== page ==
Mars is in the spotlight again. New evidence published in the journal Science suggests that lakes might have once existed on the surface of the planet at the Gale Crater, where the Curiosity Rover is currently located.
Image suggesting what the Gale Crater lake looked like. Photo credits: NASA/JPL-Caltech/ESA/DLR/FU Berlin/MSSS.
The discovery of salty water on Mars last month had already captured the attention of scientists worldwide. It seems that Mars is now opening up more and more to us. New research hints at the presence of lakes on the planet in the past.
The idea of lakes on Mars is not new. But, this is the fist time that direct observations on the ground have been recorded. The discovery was made by the Curiosity Rover which has been analysing the geology of the Gale Crater.
The Gale Crater, 140 kilometers wide, might have stored water for thousands of years long ago, according to the new research that primarily involves the study of clinoforms, the ordering of sediments on the lake’s bed.
The sediment deposits might be behind the huge mountain called Mount Sharp that stretches up to 5 kilometers high from Gale’s center. It is said that the mountain formed when deposits were brought to the middle part of the crater by wind erosion; the surface of the crater basin would have risen over time as more and more sediments deposited. Some of these allegedly originated from the northern crater wall where gravel and sand were shifted to the southern areas in shallow streams.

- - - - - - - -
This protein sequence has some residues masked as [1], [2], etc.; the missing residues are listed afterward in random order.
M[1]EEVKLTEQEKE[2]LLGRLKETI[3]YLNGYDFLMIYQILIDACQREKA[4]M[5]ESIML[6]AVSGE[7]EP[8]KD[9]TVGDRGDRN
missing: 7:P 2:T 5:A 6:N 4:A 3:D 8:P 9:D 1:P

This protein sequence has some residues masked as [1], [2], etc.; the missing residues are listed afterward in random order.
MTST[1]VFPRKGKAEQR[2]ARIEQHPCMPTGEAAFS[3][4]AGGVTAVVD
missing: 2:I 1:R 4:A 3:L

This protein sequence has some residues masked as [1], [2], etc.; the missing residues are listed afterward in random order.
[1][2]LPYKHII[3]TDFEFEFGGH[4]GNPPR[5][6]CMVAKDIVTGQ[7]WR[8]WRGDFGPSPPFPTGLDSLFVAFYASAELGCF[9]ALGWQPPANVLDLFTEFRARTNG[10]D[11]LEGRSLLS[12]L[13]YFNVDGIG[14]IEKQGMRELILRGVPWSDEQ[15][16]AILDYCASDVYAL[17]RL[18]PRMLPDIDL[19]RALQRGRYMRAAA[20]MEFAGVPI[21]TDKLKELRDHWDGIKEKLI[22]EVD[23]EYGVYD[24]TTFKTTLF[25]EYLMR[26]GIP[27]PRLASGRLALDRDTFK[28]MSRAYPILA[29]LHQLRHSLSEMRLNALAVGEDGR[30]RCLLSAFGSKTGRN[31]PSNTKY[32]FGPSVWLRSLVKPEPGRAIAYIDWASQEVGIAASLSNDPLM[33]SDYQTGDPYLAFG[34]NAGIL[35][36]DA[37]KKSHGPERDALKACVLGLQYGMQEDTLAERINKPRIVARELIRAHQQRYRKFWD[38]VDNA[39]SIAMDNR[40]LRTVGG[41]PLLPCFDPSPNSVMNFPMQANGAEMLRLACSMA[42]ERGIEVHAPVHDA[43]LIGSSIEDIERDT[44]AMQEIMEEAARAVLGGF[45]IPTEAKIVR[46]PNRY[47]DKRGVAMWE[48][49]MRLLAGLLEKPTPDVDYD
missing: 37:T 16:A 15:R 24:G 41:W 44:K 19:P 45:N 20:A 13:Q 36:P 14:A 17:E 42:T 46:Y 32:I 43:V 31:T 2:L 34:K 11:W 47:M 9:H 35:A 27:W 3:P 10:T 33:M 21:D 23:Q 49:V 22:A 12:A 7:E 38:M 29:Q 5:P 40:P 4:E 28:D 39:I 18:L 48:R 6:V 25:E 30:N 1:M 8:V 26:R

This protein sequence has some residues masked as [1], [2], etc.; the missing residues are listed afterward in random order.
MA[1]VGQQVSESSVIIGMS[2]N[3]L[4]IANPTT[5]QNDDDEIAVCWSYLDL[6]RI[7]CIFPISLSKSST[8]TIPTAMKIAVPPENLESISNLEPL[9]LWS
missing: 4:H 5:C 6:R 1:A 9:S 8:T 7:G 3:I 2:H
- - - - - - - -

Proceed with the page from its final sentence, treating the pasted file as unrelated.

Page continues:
“This intracrater lake system probably existed intermittently for thousands to millions of years, implying a relatively wet climate that supplied moisture to the crater rim and transported sediment via streams into the lake basin,” write the scientists.
The layering of rocks that was observed might have begun with rivers that would bring sediment. These rivers would ultimately lead to a body of water, like a lake. Or so suggests the analysis of the 75-meter-thick layers of sediments in the rock at the location of Curiosity.
The water must have been stored in a water table underground which would have been tens of meters deep through which the lake might also have been connected to other lakes.
Now, if this lake did exist, when did it exist? Scientists do not yet have a clear answer. The sediment itself might have deposited between 3.6 and 3.2 billion years ago.
The new papers mentioning the evidence of water on Mars might make a good case for extraterrestrial life on the planet.